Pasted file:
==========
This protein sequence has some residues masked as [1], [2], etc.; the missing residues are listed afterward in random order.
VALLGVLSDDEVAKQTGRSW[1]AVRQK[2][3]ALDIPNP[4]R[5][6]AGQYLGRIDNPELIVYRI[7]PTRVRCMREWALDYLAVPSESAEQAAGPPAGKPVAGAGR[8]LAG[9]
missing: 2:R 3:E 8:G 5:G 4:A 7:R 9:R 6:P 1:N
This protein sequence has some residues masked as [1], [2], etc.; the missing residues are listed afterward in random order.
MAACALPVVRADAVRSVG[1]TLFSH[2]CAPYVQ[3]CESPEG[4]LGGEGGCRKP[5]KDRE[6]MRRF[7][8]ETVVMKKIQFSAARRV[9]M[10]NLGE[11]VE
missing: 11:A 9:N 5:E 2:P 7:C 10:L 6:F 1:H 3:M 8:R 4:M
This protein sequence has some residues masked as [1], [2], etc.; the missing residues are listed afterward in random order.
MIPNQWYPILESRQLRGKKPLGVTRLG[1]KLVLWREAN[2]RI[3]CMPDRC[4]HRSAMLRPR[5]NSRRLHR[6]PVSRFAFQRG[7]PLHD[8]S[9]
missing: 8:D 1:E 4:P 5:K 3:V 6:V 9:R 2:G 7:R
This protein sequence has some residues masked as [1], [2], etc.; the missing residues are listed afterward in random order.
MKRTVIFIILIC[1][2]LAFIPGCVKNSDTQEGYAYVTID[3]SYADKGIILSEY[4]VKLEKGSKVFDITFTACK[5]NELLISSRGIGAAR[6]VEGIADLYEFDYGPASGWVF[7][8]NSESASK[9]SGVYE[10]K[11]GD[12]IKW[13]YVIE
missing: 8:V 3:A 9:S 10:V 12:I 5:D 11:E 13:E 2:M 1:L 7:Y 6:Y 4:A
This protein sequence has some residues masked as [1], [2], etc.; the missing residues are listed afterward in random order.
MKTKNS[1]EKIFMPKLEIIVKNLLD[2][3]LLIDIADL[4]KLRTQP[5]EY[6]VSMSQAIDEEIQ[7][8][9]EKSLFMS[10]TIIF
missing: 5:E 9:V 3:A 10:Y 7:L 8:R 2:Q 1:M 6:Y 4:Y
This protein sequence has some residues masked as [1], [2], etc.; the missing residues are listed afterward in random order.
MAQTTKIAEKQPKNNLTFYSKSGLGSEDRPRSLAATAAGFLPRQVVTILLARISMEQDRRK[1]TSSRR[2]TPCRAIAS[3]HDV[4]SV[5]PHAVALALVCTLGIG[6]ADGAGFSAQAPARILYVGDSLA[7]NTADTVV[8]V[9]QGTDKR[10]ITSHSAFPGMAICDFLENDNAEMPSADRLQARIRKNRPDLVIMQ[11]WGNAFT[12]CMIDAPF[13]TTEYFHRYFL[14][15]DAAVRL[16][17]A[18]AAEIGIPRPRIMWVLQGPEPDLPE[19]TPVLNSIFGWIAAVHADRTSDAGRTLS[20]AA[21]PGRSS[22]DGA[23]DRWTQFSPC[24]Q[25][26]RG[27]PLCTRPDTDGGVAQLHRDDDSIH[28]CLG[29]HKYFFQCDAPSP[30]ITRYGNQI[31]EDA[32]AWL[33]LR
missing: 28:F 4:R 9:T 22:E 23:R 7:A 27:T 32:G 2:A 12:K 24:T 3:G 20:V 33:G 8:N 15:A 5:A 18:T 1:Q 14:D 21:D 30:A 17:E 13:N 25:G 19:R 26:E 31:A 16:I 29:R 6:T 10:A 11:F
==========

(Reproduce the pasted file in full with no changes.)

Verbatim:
This protein sequence has some residues masked as [1], [2], etc.; the missing residues are listed afterward in random order.
VALLGVLSDDEVAKQTGRSW[1]AVRQK[2][3]ALDIPNP[4]R[5][6]AGQYLGRIDNPELIVYRI[7]PTRVRCMREWALDYLAVPSESAEQAAGPPAGKPVAGAGR[8]LAG[9]
missing: 2:R 3:E 8:G 5:G 4:A 7:R 9:R 6:P 1:N
This protein sequence has some residues masked as [1], [2], etc.; the missing residues are listed afterward in random order.
MAACALPVVRADAVRSVG[1]TLFSH[2]CAPYVQ[3]CESPEG[4]LGGEGGCRKP[5]KDRE[6]MRRF[7][8]ETVVMKKIQFSAARRV[9]M[10]NLGE[11]VE
missing: 11:A 9:N 5:E 2:P 7:C 10:L 6:F 1:H 3:M 8:R 4:M
This protein sequence has some residues masked as [1], [2], etc.; the missing residues are listed afterward in random order.
MIPNQWYPILESRQLRGKKPLGVTRLG[1]KLVLWREAN[2]RI[3]CMPDRC[4]HRSAMLRPR[5]NSRRLHR[6]PVSRFAFQRG[7]PLHD[8]S[9]
missing: 8:D 1:E 4:P 5:K 3:V 6:V 9:R 2:G 7:R
This protein sequence has some residues masked as [1], [2], etc.; the missing residues are listed afterward in random order.
MKRTVIFIILIC[1][2]LAFIPGCVKNSDTQEGYAYVTID[3]SYADKGIILSEY[4]VKLEKGSKVFDITFTACK[5]NELLISSRGIGAAR[6]VEGIADLYEFDYGPASGWVF[7][8]NSESASK[9]SGVYE[10]K[11]GD[12]IKW[13]YVIE
missing: 8:V 3:A 9:S 10:V 12:I 5:D 11:E 13:E 2:M 1:L 7:Y 6:Y 4:A
This protein sequence has some residues masked as [1], [2], etc.; the missing residues are listed afterward in random order.
MKTKNS[1]EKIFMPKLEIIVKNLLD[2][3]LLIDIADL[4]KLRTQP[5]EY[6]VSMSQAIDEEIQ[7][8][9]EKSLFMS[10]TIIF
missing: 5:E 9:V 3:A 10:Y 7:L 8:R 2:Q 1:M 6:Y 4:Y
This protein sequence has some residues masked as [1], [2], etc.; the missing residues are listed afterward in random order.
MAQTTKIAEKQPKNNLTFYSKSGLGSEDRPRSLAATAAGFLPRQVVTILLARISMEQDRRK[1]TSSRR[2]TPCRAIAS[3]HDV[4]SV[5]PHAVALALVCTLGIG[6]ADGAGFSAQAPARILYVGDSLA[7]NTADTVV[8]V[9]QGTDKR[10]ITSHSAFPGMAICDFLENDNAEMPSADRLQARIRKNRPDLVIMQ[11]WGNAFT[12]CMIDAPF[13]TTEYFHRYFL[14][15]DAAVRL[16][17]A[18]AAEIGIPRPRIMWVLQGPEPDLPE[19]TPVLNSIFGWIAAVHADRTSDAGRTLS[20]AA[21]PGRSS[22]DGA[23]DRWTQFSPC[24]Q[25][26]RG[27]PLCTRPDTDGGVAQLHRDDDSIH[28]CLG[29]HKYFFQCDAPSP[30]ITRYGNQI[31]EDA[32]AWL[33]LR
missing: 28:F 4:R 9:T 22:E 23:R 7:A 27:T 32:G 2:A 12:K 24:T 3:G 20:V 33:G 8:N 15:A 5:A 18:T 1:Q 14:D 21:D 30:A 17:E 13:N 25:G 19:R 26:E 31:A 16:I 29:R 6:T 10:A 11:F